A patent ductus arteriosus is one of the most common heart defects that dogs are born with. The ductus arteriosus is a normal fetal structure that connects the aorta and pulmonary artery (two large blood vessels that carry blood to the body and lungs). After birth, the ductus arteriosus is no longer needed and will naturally close. In some puppies (and less commonly kittens) the ductus arteriosus remains open (patent).
Why is this a problem?
In normal circulation, the aorta and pulmonary artery are separate blood vessels. The aorta delivers oxygen rich blood to the body and the pulmonary artery delivers oxygen depleted blood to the lungs. A PDA allows for a persistent connection between these two large vessels. The end result is excess blood circulating to the left heart chambers causing left heart enlargement. The majority of dogs with a PDA will develop left sided congestive heart failure if the PDA is not closed.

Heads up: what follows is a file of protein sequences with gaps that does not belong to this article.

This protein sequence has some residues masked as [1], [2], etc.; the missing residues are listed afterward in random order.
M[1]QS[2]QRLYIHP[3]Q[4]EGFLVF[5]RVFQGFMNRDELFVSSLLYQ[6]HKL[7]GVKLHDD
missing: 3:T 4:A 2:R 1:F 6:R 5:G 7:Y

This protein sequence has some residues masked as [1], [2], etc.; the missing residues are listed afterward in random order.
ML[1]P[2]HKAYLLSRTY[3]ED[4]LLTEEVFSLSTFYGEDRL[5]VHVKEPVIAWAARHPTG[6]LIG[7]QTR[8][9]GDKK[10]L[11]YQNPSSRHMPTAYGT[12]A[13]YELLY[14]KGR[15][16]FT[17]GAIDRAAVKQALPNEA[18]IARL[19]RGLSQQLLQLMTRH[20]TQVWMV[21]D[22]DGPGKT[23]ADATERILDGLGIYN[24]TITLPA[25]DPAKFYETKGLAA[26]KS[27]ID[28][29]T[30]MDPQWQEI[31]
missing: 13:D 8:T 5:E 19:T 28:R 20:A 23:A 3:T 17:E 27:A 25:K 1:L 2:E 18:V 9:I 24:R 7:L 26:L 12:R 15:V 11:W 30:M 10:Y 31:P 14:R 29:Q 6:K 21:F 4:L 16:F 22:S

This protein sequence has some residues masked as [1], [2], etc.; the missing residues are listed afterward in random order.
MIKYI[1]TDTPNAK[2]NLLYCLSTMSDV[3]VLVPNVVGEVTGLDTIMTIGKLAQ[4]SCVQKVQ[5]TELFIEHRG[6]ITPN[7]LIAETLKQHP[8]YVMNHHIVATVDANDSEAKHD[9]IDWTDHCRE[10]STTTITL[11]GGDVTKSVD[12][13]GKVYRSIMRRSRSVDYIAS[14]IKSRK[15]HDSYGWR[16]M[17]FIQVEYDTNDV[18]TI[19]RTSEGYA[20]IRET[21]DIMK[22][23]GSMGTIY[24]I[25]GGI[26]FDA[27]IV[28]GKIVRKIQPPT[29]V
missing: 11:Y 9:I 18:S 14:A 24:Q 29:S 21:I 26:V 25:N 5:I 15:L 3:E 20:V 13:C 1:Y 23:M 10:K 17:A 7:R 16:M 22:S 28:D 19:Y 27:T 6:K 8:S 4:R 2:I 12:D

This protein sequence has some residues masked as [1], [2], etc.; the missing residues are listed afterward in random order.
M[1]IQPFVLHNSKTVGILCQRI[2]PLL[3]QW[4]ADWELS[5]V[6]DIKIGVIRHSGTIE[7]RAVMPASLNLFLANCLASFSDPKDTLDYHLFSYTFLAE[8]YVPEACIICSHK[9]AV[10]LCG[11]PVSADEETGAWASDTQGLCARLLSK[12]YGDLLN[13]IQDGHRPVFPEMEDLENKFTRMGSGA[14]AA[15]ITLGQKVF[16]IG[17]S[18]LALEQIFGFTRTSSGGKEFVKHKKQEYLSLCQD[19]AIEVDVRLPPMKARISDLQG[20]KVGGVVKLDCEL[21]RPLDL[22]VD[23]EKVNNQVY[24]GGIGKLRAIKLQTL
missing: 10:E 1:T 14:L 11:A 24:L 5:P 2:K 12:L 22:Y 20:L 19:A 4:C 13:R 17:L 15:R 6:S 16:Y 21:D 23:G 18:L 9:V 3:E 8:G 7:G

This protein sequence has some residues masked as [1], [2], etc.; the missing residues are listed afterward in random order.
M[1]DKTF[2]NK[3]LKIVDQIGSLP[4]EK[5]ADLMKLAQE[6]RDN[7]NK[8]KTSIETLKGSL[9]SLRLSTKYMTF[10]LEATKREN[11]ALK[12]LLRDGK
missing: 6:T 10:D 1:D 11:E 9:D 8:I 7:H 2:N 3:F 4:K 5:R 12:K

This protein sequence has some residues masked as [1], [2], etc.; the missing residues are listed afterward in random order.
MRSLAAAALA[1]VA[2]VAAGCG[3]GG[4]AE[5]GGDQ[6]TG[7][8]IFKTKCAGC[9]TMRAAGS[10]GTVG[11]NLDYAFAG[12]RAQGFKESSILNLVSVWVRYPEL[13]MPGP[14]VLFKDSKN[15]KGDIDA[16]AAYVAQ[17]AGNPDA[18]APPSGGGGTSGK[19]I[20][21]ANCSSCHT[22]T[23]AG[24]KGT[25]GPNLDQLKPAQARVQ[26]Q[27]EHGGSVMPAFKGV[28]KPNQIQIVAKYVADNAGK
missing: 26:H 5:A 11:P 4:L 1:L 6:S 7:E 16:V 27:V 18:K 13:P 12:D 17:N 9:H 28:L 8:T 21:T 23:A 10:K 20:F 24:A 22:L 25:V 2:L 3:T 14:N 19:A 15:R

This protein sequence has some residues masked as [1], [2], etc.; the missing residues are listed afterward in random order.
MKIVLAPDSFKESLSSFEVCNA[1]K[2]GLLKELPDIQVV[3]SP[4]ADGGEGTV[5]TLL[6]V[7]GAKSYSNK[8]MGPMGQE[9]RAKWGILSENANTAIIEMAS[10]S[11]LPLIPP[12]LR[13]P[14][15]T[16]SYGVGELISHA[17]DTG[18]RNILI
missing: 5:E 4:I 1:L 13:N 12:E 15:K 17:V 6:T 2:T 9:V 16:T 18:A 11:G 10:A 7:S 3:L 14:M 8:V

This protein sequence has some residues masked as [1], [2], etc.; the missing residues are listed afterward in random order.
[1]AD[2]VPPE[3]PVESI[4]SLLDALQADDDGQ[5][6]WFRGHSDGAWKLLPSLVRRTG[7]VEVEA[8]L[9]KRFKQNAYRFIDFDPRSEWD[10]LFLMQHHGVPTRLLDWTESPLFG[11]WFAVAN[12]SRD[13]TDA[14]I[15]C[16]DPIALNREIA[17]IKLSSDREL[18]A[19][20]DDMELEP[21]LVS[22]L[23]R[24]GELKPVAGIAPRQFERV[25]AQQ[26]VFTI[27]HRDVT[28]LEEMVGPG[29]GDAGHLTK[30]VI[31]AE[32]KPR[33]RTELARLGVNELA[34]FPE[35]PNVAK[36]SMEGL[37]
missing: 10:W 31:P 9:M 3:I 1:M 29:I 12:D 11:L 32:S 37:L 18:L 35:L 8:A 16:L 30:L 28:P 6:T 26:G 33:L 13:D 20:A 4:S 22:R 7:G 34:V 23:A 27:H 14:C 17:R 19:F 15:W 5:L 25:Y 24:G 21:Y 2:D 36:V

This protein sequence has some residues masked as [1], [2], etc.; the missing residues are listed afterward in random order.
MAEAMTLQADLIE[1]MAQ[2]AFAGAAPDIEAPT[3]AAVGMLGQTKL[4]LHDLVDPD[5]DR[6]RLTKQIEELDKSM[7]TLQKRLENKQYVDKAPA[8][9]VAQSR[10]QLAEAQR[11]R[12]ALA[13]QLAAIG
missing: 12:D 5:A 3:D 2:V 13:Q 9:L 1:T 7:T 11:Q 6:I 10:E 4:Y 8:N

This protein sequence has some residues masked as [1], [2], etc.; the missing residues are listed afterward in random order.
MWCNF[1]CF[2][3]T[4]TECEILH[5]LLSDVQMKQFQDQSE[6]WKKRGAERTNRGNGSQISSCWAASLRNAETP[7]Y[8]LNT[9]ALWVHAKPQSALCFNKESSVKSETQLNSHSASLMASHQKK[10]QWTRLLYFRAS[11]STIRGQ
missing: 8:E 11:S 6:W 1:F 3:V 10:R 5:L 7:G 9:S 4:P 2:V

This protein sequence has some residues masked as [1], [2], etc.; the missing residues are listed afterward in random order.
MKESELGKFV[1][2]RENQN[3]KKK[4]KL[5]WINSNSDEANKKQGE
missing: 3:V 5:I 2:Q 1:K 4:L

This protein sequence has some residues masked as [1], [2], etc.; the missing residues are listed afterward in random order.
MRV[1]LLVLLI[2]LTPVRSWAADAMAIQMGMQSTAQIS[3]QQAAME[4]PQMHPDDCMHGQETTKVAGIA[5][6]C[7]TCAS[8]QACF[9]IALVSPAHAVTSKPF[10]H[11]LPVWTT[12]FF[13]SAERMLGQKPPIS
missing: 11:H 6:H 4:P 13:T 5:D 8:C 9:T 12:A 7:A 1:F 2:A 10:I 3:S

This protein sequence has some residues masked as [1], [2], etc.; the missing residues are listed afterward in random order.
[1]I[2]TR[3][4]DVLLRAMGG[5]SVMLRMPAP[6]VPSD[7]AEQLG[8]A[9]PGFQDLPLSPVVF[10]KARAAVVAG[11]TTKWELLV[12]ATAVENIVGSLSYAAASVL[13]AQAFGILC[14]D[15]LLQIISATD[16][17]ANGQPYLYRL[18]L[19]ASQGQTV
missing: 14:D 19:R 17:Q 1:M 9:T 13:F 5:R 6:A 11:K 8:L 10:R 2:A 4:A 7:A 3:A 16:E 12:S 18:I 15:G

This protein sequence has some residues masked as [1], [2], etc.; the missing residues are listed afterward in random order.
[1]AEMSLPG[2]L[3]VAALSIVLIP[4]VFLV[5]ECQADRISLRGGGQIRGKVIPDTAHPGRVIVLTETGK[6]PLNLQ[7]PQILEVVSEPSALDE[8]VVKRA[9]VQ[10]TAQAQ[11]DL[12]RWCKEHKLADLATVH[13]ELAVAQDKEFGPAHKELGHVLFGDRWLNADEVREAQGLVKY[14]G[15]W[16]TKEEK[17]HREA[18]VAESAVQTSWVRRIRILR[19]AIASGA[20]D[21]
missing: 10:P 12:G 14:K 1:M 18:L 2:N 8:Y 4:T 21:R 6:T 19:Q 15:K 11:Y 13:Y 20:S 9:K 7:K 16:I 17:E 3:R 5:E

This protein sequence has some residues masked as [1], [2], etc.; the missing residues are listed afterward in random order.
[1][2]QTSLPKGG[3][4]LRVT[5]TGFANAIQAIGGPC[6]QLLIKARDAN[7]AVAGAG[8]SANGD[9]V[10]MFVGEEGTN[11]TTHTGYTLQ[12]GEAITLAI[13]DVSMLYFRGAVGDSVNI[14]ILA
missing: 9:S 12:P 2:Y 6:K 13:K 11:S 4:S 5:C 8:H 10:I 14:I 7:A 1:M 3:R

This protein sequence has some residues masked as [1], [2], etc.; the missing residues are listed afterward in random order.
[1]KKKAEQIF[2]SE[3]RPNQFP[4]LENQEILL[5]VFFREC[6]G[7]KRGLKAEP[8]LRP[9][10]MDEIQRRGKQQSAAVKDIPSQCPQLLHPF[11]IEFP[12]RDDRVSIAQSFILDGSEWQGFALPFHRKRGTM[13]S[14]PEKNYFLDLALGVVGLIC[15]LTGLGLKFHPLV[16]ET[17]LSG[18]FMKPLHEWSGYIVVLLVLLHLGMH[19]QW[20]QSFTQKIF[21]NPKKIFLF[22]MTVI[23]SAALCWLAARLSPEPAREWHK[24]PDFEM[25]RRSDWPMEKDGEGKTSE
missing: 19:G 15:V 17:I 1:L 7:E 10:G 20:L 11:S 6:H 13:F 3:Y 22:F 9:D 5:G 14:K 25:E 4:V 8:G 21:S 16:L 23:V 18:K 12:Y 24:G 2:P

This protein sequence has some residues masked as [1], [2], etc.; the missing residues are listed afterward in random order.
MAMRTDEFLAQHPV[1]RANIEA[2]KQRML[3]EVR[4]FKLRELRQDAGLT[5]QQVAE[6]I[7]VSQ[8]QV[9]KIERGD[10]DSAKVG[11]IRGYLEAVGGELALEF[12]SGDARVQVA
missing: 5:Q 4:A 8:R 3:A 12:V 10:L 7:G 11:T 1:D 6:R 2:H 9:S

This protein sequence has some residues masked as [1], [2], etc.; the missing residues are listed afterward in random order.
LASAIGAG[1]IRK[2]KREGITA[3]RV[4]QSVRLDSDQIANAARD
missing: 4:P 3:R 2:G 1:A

How is it diagnosed?
Most young puppies are asymptomatic but a murmur is detected on a routine puppy examination by your veterinarian. The murmur is usually loud and has a characteristic sound (often described as a ‘washing machine’ murmur). Imaging is still necessary for official diagnosis. X-rays are useful to examine the heart size and look for fluid in the lungs. An echocardiogram (ultrasound of the heart) is the most sensitive test that allows the veterinary cardiologist to diagnose the PDA.
What is the prognosis?
Approximately 60% of dogs with a PDA with develop congestive heart failure before they reach a year of age. Therefore, early diagnosis and closure of the PDA is essential to prevent permanent heart damage. Treatment involves one of two procedures:
Puppies that have their PDA closed have a great prognosis and typically live a normal lifespan. A recheck echocardiogram is done 1-2 months after closure to evaluate heart size and function. For most cases, the heart will return to near normal in size and no long term medications are needed.